Target’s Approach to Holiday Labor Shortages

Target to Hire Fewer Seasonal Workers This Holiday Season

Target (TGT) is changing the way it staffs for the holidays, relying more on existing employees than seasonal workers. The 2021 holiday shopping season is expected to be a big one, but retailers are up against significant labor shortages. Target’s approach is to give its existing store workers extra hours. As it stands, the retailer has around 300,000 employees who will pick up five million additional hours. This translates to about $75 million in extra pay.

That is not to say Target will not bring on seasonal workers. The retailer has plans to hire 100,000 more workers this fall and winter. But this is about 30,000 fewer people than the retailer has hired during the past two holiday seasons.

In order to achieve its goals for the holiday season, Target launched an app for employees to pick up extra shifts and swap hours with other staffers. The app has been live since the summer.

Retailers Poised for Strong Holiday Growth

Retailers are facing logistical complications as they prepare for a big holiday season. Analysts are predicting that sales in November and December will be up at least 7% year-over-year. However, inventory shortages, shipping delays, and rising energy prices are threatening that growth forecast.

Staffing has also become a big problem for retailers, with many struggling to recruit and retain workers. That could lead to longer checkout lines, empty shelves, and messy stores, which would be dangerous for retailers’ reputations. To beef up staffing levels during the holidays, retailers like Target are giving more hours to existing workers and reducing store hours.

Target’s Long-Term Goals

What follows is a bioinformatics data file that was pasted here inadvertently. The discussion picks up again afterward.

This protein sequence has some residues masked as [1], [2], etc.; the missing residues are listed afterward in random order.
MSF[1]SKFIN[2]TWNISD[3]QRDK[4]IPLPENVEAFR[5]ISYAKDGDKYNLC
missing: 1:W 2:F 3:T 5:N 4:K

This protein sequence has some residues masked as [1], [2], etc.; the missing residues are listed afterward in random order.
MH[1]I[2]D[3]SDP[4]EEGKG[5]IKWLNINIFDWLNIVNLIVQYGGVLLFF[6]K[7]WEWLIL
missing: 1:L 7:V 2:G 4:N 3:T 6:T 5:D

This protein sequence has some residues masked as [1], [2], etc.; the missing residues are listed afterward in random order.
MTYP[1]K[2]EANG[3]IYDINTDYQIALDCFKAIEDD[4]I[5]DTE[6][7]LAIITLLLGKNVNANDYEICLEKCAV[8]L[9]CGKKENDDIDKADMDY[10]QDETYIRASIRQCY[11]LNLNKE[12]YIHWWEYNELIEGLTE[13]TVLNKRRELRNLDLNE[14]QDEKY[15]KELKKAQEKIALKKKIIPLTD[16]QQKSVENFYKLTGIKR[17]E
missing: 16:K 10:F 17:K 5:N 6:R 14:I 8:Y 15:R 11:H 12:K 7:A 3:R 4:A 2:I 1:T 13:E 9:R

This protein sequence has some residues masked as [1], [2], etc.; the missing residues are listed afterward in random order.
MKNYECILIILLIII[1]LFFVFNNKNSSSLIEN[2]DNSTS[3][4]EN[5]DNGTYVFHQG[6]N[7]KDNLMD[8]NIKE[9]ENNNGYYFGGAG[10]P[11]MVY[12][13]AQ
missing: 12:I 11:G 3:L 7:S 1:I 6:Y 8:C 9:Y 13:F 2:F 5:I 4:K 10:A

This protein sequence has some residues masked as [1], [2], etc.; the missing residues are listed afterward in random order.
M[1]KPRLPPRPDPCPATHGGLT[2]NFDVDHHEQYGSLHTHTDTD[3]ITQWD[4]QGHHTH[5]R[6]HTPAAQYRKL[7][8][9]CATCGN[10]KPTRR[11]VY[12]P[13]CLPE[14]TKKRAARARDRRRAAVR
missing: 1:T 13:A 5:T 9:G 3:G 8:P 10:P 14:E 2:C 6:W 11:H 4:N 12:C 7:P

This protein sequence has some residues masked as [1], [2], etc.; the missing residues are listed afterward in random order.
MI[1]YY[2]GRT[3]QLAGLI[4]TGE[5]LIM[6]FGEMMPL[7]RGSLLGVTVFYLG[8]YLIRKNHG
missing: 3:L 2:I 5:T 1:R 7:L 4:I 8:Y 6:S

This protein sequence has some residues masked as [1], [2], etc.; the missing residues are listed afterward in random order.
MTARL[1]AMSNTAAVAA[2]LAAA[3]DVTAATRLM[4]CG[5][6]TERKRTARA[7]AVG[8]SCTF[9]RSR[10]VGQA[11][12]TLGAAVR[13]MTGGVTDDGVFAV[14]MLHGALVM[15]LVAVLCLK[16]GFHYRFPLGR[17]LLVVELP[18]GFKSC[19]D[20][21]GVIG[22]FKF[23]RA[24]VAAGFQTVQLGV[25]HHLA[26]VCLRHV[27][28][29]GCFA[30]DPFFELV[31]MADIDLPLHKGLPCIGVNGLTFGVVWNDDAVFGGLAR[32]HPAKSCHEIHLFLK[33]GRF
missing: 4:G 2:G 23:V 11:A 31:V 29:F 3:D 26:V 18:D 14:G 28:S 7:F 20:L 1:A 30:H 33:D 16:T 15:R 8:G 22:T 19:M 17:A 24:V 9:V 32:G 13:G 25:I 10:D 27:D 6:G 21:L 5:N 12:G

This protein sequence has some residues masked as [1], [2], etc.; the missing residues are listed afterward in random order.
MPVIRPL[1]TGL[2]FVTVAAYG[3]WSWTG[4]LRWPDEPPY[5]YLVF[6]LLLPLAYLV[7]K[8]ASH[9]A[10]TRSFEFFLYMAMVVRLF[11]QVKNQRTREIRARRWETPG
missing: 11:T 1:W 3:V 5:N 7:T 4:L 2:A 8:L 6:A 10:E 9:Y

Giving existing employees more hours is part of Target’s push to recruit and retain workers. In July, Target raised its minimum wage to $15 per hour and now pays for eligible employees’ college tuition. Additional hours in some instances can qualify workers for health insurance and other company benefits.

It is not clear if Target’s strategy will pay off in the current environment—it is not the only retailer offering higher starting salaries, college tuition, and other perks. Walmart (WMT) pays $15 per hour and Amazon pays $18 per hour. Both of these companies also foot the bill for employees’ college. With the holiday season coming up, retailers will have to adjust to keep operations running smoothly.

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ABOUT Meg Richardson Meg Richardson is a writer specializing in markets, technology, and personal finance. She loves breaking down seemingly complex ideas and making them readable and interesting for everyone. She holds an MFA in writing from Columbia University. When she is not writing about finance, she enjoys running in Central Park and drawing cartoons.

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